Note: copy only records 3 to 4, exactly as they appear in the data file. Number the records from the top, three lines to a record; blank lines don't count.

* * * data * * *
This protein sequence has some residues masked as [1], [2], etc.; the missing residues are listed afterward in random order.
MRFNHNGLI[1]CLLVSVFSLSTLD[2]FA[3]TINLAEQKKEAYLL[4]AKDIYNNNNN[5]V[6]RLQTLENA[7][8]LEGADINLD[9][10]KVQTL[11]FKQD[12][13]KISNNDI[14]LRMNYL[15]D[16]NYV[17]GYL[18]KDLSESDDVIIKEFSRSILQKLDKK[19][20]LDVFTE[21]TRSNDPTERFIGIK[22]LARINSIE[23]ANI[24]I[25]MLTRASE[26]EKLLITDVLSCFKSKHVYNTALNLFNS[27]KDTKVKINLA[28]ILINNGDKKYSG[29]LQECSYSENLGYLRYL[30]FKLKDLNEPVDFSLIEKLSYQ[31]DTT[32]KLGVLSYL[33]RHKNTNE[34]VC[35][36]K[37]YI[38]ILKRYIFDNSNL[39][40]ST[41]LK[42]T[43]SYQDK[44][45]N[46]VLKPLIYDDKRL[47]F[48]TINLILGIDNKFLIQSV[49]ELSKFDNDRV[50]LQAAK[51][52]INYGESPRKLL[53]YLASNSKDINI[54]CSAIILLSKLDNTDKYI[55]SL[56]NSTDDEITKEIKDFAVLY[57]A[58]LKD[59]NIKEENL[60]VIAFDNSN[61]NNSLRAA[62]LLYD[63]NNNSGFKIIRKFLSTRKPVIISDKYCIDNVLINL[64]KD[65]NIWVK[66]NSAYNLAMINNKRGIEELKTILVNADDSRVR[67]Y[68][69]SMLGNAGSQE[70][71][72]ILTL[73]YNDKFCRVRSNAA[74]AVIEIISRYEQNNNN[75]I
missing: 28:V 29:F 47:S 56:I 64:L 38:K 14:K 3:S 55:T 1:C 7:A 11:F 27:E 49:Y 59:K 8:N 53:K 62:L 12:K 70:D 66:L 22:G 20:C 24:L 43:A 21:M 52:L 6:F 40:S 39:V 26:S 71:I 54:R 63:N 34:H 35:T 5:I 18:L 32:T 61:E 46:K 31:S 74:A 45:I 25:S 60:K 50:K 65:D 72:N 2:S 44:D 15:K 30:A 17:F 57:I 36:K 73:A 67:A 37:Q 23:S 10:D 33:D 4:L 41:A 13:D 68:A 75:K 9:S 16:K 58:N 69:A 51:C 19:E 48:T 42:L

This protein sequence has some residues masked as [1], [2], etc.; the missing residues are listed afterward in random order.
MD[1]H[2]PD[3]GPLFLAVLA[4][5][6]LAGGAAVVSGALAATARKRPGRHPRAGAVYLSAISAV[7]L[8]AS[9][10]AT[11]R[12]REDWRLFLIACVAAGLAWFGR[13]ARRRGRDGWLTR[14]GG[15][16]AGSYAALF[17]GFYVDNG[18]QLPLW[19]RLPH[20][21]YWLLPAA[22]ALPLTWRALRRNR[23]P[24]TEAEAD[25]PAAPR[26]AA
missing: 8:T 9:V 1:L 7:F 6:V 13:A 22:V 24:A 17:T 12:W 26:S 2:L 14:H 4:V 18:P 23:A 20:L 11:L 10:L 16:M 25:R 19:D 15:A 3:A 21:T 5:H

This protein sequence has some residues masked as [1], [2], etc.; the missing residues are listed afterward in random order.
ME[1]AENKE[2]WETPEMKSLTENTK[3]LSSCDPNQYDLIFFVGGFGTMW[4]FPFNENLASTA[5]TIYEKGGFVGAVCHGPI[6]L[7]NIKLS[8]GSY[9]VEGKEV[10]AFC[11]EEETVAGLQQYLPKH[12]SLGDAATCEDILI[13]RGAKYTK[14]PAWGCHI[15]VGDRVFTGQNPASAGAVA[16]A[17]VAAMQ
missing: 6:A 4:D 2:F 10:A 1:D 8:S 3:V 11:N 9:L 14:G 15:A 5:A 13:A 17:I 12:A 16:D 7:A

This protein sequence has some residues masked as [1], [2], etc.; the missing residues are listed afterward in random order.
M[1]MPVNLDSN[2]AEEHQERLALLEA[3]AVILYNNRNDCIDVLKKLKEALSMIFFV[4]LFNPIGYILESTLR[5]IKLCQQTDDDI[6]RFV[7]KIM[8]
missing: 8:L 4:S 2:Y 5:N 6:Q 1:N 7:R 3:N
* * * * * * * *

This protein sequence has some residues masked as [1], [2], etc.; the missing residues are listed afterward in random order.
ME[1]AENKE[2]WETPEMKSLTENTK[3]LSSCDPNQYDLIFFVGGFGTMW[4]FPFNENLASTA[5]TIYEKGGFVGAVCHGPI[6]L[7]NIKLS[8]GSY[9]VEGKEV[10]AFC[11]EEETVAGLQQYLPKH[12]SLGDAATCEDILI[13]RGAKYTK[14]PAWGCHI[15]VGDRVFTGQNPASAGAVA[16]A[17]VAAMQ
missing: 6:A 4:D 2:F 10:A 1:D 8:S 3:V 11:N 9:L 14:G 15:A 5:A 13:A 17:I 12:A 16:D 7:A

This protein sequence has some residues masked as [1], [2], etc.; the missing residues are listed afterward in random order.
M[1]MPVNLDSN[2]AEEHQERLALLEA[3]AVILYNNRNDCIDVLKKLKEALSMIFFV[4]LFNPIGYILESTLR[5]IKLCQQTDDDI[6]RFV[7]KIM[8]
missing: 8:L 4:S 2:Y 5:N 6:Q 1:N 7:R 3:N